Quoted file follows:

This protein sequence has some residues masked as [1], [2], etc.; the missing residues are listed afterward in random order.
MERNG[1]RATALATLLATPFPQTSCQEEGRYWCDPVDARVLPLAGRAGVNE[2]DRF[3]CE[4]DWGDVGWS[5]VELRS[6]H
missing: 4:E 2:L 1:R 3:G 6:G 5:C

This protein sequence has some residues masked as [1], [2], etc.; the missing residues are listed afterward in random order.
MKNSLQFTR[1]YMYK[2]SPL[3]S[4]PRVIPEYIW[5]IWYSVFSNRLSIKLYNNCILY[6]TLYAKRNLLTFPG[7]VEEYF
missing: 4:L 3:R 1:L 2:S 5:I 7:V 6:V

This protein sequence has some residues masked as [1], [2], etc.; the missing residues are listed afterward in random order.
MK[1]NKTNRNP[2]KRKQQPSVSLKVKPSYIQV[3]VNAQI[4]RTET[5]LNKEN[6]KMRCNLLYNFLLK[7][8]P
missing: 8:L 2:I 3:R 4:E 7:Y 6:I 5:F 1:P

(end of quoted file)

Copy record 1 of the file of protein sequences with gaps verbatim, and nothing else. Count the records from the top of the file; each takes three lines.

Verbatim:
This protein sequence has some residues masked as [1], [2], etc.; the missing residues are listed afterward in random order.
MERNG[1]RATALATLLATPFPQTSCQEEGRYWCDPVDARVLPLAGRAGVNE[2]DRF[3]CE[4]DWGDVGWS[5]VELRS[6]H
missing: 4:E 2:L 1:R 3:G 6:G 5:C